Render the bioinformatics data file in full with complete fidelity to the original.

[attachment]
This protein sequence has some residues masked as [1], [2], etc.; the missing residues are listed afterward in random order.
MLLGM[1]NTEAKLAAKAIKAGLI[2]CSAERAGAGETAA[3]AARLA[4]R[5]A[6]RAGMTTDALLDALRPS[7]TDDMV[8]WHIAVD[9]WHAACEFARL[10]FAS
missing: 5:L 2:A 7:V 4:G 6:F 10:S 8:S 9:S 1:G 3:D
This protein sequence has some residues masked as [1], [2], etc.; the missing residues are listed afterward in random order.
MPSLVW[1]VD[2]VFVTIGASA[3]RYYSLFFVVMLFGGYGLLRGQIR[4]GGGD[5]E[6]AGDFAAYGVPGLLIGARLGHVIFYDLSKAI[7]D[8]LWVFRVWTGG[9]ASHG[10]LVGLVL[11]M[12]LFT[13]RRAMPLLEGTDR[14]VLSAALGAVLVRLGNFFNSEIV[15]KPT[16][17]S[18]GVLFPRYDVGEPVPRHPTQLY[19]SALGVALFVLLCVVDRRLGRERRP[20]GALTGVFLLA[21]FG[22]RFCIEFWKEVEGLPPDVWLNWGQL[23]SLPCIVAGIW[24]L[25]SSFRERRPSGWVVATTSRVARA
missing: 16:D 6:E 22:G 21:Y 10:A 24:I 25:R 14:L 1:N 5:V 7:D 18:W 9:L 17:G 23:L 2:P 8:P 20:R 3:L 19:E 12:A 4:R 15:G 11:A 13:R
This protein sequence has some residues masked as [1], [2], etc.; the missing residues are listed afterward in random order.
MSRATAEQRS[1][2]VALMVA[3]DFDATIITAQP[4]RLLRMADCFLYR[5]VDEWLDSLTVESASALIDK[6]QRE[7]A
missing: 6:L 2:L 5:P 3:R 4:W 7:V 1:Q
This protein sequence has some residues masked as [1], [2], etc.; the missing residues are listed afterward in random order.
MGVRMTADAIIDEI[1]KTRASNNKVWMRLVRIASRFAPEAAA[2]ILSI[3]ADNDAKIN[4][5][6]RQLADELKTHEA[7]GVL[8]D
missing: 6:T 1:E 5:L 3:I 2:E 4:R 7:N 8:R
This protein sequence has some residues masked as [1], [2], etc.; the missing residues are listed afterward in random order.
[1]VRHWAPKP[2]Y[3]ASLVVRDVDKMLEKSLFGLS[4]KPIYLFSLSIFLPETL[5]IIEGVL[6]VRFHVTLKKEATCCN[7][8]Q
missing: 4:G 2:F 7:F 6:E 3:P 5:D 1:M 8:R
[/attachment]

This protein sequence has some residues masked as [1], [2], etc.; the missing residues are listed afterward in random order.
MLLGM[1]NTEAKLAAKAIKAGLI[2]CSAERAGAGETAA[3]AARLA[4]R[5]A[6]RAGMTTDALLDALRPS[7]TDDMV[8]WHIAVD[9]WHAACEFARL[10]FAS
missing: 5:L 2:A 7:V 4:G 6:F 10:S 8:S 9:S 1:G 3:D
This protein sequence has some residues masked as [1], [2], etc.; the missing residues are listed afterward in random order.
MPSLVW[1]VD[2]VFVTIGASA[3]RYYSLFFVVMLFGGYGLLRGQIR[4]GGGD[5]E[6]AGDFAAYGVPGLLIGARLGHVIFYDLSKAI[7]D[8]LWVFRVWTGG[9]ASHG[10]LVGLVL[11]M[12]LFT[13]RRAMPLLEGTDR[14]VLSAALGAVLVRLGNFFNSEIV[15]KPT[16][17]S[18]GVLFPRYDVGEPVPRHPTQLY[19]SALGVALFVLLCVVDRRLGRERRP[20]GALTGVFLLA[21]FG[22]RFCIEFWKEVEGLPPDVWLNWGQL[23]SLPCIVAGIW[24]L[25]SSFRERRPSGWVVATTSRVARA
missing: 16:D 6:E 22:G 21:Y 10:A 24:I 25:R 14:L 1:N 5:V 7:D 18:W 9:L 17:G 23:L 2:P 8:P 20:R 3:L 19:E 12:A 4:R 15:G 11:A 13:R
This protein sequence has some residues masked as [1], [2], etc.; the missing residues are listed afterward in random order.
MSRATAEQRS[1][2]VALMVA[3]DFDATIITAQP[4]RLLRMADCFLYR[5]VDEWLDSLTVESASALIDK[6]QRE[7]A
missing: 6:L 2:L 5:P 3:R 4:W 7:V 1:Q
This protein sequence has some residues masked as [1], [2], etc.; the missing residues are listed afterward in random order.
MGVRMTADAIIDEI[1]KTRASNNKVWMRLVRIASRFAPEAAA[2]ILSI[3]ADNDAKIN[4][5][6]RQLADELKTHEA[7]GVL[8]D
missing: 6:T 1:E 5:L 3:I 2:E 4:R 7:N 8:R
This protein sequence has some residues masked as [1], [2], etc.; the missing residues are listed afterward in random order.
[1]VRHWAPKP[2]Y[3]ASLVVRDVDKMLEKSLFGLS[4]KPIYLFSLSIFLPETL[5]IIEGVL[6]VRFHVTLKKEATCCN[7][8]Q
missing: 4:G 2:F 7:F 6:E 3:P 5:D 1:M 8:R